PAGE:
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Review of The Bridge

Documentary about suicides at the Golden Gate Bridge sheds little light on the brute facts of suffering and mental illness—facts which perhaps cannot be conveyed to others (on film or otherwise), and are inherently private.

Action is transitory—a step, a blow, / The motion of a muscle—this way or that—
’Tis done, and in the after vacancy / We wonder at ourselves like men betrayed:
Suffering is permanent, obscure and dark, / And shares the nature of infinity.
…Our good governors / Hedge in the life of every pest and plague
That bears the shape of man; and for what purpose, / But to protect themselves from extirpation?—
This flimsy barrier you have overleaped.

William Wordsworth, The Borderers, Act 3 (1842)

The Bridge (2006)

The Bridge is a documentary about the extraordinary number of jumping suicides at San Francisco’s Golden Gate Bridge, following up a 2003 New Yorker article. The Bridge is not exactly a good movie; I would say that you have seen most of what it has to offer in the first half-hour, and it is not educational, nor is it as horrifying as The Act of Killing. But it is a unique one.

The central premise is that it breaks taboos by documenting, using camera surveillance, 23⁄24 of the 2004 suicides on the bridge (after stopping 6), as well as the bridge & park area—and showing the jumps. The format of the documentary is to cut between this (often fairly blurry) long-range telephone or wide-lenses camera footage, and interviews with the friends or relatives of the jumpers (in the ‘hidden interviewer’ style); and with one surviving jumper, Kevin Hines.

Almost completely excluded from the documentary is any discussion of why so many suicides are allowed to happen at the Golden Gate Bridge, or why the SF city government is unable to add in ordinary suicide barriers of the sort which have eliminated impulsive suicides1 at many other bridges (eg. Sunshine Skyway Bridge), or how it would take another 20 years and >$400m dollars (possibly exceeding the original cost of building the bridge itself) to put up any.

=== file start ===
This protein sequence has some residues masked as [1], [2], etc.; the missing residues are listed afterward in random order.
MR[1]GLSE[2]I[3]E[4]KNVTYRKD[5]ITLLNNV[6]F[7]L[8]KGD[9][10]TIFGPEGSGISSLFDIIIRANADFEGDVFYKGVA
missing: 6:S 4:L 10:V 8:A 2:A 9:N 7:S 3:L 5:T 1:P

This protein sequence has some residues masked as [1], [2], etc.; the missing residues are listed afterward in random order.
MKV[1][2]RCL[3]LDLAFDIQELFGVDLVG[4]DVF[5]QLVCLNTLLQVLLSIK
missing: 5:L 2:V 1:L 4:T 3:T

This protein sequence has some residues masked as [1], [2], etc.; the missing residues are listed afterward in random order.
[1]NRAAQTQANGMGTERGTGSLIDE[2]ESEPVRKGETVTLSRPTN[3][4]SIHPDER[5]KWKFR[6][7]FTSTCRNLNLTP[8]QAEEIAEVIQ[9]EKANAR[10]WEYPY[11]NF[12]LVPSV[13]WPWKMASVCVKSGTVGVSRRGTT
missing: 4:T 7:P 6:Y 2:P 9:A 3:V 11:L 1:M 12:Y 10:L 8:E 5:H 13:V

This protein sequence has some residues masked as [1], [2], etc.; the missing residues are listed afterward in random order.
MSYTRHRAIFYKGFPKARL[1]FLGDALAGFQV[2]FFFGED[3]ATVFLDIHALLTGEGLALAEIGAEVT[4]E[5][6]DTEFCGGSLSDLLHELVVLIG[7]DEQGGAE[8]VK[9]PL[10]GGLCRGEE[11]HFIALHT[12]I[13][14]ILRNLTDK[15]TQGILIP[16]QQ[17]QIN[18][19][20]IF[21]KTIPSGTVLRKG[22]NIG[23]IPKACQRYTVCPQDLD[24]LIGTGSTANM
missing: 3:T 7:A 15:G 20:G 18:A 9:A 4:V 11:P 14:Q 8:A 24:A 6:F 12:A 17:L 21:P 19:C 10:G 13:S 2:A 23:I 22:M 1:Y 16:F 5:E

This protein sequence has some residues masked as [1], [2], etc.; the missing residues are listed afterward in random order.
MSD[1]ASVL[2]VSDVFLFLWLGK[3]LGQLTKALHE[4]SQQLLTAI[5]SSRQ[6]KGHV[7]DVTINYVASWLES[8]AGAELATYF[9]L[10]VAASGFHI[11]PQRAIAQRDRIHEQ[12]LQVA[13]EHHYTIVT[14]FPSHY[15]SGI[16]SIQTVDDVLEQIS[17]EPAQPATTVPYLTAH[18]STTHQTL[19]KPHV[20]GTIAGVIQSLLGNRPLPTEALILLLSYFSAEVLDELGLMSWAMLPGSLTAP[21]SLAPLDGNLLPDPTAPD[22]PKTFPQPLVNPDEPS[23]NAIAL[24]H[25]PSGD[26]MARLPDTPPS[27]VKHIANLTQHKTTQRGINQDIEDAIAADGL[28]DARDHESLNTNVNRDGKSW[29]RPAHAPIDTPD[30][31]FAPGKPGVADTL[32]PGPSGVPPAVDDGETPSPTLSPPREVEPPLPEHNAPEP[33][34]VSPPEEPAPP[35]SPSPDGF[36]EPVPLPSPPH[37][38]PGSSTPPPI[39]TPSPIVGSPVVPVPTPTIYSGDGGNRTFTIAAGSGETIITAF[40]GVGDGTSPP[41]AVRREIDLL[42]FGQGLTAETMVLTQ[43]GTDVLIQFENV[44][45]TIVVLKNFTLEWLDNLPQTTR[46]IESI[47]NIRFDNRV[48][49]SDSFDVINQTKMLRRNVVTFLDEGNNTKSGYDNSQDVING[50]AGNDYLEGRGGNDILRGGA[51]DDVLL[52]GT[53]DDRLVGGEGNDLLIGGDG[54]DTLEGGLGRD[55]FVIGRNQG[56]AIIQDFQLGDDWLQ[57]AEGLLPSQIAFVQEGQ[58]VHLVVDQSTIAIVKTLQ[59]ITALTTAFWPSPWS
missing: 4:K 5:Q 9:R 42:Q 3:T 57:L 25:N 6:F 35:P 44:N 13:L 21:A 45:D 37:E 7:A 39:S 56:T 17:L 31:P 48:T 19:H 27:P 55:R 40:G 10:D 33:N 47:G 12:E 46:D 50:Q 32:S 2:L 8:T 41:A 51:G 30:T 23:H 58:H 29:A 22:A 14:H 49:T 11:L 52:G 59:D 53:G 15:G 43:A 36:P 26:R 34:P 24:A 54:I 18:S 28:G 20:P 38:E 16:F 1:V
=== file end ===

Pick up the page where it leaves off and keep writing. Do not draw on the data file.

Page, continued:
The footage reveals little, as the repeated footage of falls reveals just one thing: all jumpers look the same. Like a stone, they plummet downwards at 9.8 m⁄s2 for 4 seconds, still approaching (~130 km/h?) terminal velocity (~200 km/h), before hitting the water with a big splash. And that’s that. (Once one sees it, one can hardly understand what the fuss over the taboo footage is.)

The interviews cover 3–4 jumpers, who seem fairly representative: schizophrenia, bipolar disorder, depression, and possible borderline. The interviews themselves seem to follow predictable beats, describing the gradually-worsening mental problems, the fatal day, and their inarticulate grief.

One woman with schizophrenia (who has lost her teeth to the medicine & resulting Coca-Cola addiction) quietly eats a sandwich before going to the bridge; another takes a bus from out of town; another has waited for his mother to die before he can kill himself; another is chatting on his phone before he spontaneously clambers over the ledge and jumps; and one melodramatically stalks the bridge back and forth for an hour with his hair blowing in the wind (threaded throughout The Bridge) before sitting on the ledge and casually leaning back.

Perhaps most striking is the surviving bipolar jumper, Kevin Hines; as a teenager deep in the grips of psychosis and paranoia and sleep deprivation (triggering the bipolar psychosis), convinced he must kill himself due to a mysterious ‘AIDS infection’, he skips highschool to go to the bridge in 2000, but is unable to jump for 40 minutes, crying, until a German tourist (of course) asks him—to take a photo of her with her camera. He politely obliges, and after she leaves, jumps.